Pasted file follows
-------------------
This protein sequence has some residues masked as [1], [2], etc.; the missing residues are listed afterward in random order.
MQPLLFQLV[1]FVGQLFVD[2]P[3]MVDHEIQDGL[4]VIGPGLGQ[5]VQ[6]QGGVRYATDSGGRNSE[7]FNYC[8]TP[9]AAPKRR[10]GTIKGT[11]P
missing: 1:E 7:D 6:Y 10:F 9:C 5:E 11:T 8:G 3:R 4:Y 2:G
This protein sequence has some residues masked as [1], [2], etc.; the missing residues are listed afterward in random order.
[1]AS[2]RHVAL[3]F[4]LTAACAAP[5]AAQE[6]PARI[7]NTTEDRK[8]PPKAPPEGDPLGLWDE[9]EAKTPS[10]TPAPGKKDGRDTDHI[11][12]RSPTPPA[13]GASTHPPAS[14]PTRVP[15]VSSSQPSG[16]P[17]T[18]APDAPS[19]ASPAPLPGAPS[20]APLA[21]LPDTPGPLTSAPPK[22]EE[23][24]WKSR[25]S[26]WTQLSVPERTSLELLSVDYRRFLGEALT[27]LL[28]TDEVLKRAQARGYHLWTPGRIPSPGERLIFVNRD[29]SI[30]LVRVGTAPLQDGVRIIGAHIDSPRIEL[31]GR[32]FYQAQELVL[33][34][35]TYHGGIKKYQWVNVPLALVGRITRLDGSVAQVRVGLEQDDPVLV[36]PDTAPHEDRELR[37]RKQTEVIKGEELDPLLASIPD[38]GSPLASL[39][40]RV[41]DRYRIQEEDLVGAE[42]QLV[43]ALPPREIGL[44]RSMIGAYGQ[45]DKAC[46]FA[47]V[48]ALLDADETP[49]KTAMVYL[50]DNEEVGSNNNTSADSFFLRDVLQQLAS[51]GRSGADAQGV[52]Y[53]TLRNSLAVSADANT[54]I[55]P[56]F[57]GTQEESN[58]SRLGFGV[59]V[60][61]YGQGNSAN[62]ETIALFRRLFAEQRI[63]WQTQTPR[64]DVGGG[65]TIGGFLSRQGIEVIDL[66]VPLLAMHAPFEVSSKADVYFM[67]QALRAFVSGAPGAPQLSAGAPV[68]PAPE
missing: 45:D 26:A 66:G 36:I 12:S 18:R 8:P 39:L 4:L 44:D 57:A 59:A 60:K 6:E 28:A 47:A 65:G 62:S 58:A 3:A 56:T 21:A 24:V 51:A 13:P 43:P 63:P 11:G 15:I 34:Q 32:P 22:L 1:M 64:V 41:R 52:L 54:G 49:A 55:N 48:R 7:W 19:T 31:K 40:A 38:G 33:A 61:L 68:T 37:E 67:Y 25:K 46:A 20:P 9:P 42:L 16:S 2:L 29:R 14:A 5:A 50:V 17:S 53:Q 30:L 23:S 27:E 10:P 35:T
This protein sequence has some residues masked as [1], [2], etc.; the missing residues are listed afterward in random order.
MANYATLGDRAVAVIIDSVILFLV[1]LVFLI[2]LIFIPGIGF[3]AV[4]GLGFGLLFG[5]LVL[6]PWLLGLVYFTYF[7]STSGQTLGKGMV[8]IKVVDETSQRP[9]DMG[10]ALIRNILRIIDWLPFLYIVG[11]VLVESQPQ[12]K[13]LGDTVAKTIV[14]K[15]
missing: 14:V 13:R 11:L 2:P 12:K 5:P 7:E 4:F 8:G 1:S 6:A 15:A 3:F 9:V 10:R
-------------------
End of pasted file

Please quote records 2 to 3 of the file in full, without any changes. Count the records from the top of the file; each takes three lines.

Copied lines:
This protein sequence has some residues masked as [1], [2], etc.; the missing residues are listed afterward in random order.
[1]AS[2]RHVAL[3]F[4]LTAACAAP[5]AAQE[6]PARI[7]NTTEDRK[8]PPKAPPEGDPLGLWDE[9]EAKTPS[10]TPAPGKKDGRDTDHI[11][12]RSPTPPA[13]GASTHPPAS[14]PTRVP[15]VSSSQPSG[16]P[17]T[18]APDAPS[19]ASPAPLPGAPS[20]APLA[21]LPDTPGPLTSAPPK[22]EE[23][24]WKSR[25]S[26]WTQLSVPERTSLELLSVDYRRFLGEALT[27]LL[28]TDEVLKRAQARGYHLWTPGRIPSPGERLIFVNRD[29]SI[30]LVRVGTAPLQDGVRIIGAHIDSPRIEL[31]GR[32]FYQAQELVL[33][34][35]TYHGGIKKYQWVNVPLALVGRITRLDGSVAQVRVGLEQDDPVLV[36]PDTAPHEDRELR[37]RKQTEVIKGEELDPLLASIPD[38]GSPLASL[39][40]RV[41]DRYRIQEEDLVGAE[42]QLV[43]ALPPREIGL[44]RSMIGAYGQ[45]DKAC[46]FA[47]V[48]ALLDADETP[49]KTAMVYL[50]DNEEVGSNNNTSADSFFLRDVLQQLAS[51]GRSGADAQGV[52]Y[53]TLRNSLAVSADANT[54]I[55]P[56]F[57]GTQEESN[58]SRLGFGV[59]V[60][61]YGQGNSAN[62]ETIALFRRLFAEQRI[63]WQTQTPR[64]DVGGG[65]TIGGFLSRQGIEVIDL[66]VPLLAMHAPFEVSSKADVYFM[67]QALRAFVSGAPGAPQLSAGAPV[68]PAPE
missing: 45:D 26:A 66:G 36:I 12:S 18:R 8:P 39:L 4:L 44:D 57:A 59:A 60:K 6:E 28:A 47:A 65:G 62:S 58:A 3:A 56:T 21:A 24:V 51:A 13:P 43:P 63:P 11:G 15:I 34:Q 32:P 22:L 1:M 64:V 41:R 52:L 54:G 49:A 55:N 48:R 7:W 19:T 31:K 40:A 38:G 33:A 61:L 68:T 37:E 67:Y 25:K 46:A 20:P 9:P 42:L 16:S 2:L 29:R 14:A 5:A 50:V 17:S 53:Q 30:L 23:S 27:E 10:P 35:T
This protein sequence has some residues masked as [1], [2], etc.; the missing residues are listed afterward in random order.
MANYATLGDRAVAVIIDSVILFLV[1]LVFLI[2]LIFIPGIGF[3]AV[4]GLGFGLLFG[5]LVL[6]PWLLGLVYFTYF[7]STSGQTLGKGMV[8]IKVVDETSQRP[9]DMG[10]ALIRNILRIIDWLPFLYIVG[11]VLVESQPQ[12]K[13]LGDTVAKTIV[14]K[15]
missing: 14:V 13:R 11:L 2:P 12:K 5:P 7:E 4:F 8:G 1:S 6:A 15:A 3:F 9:V 10:R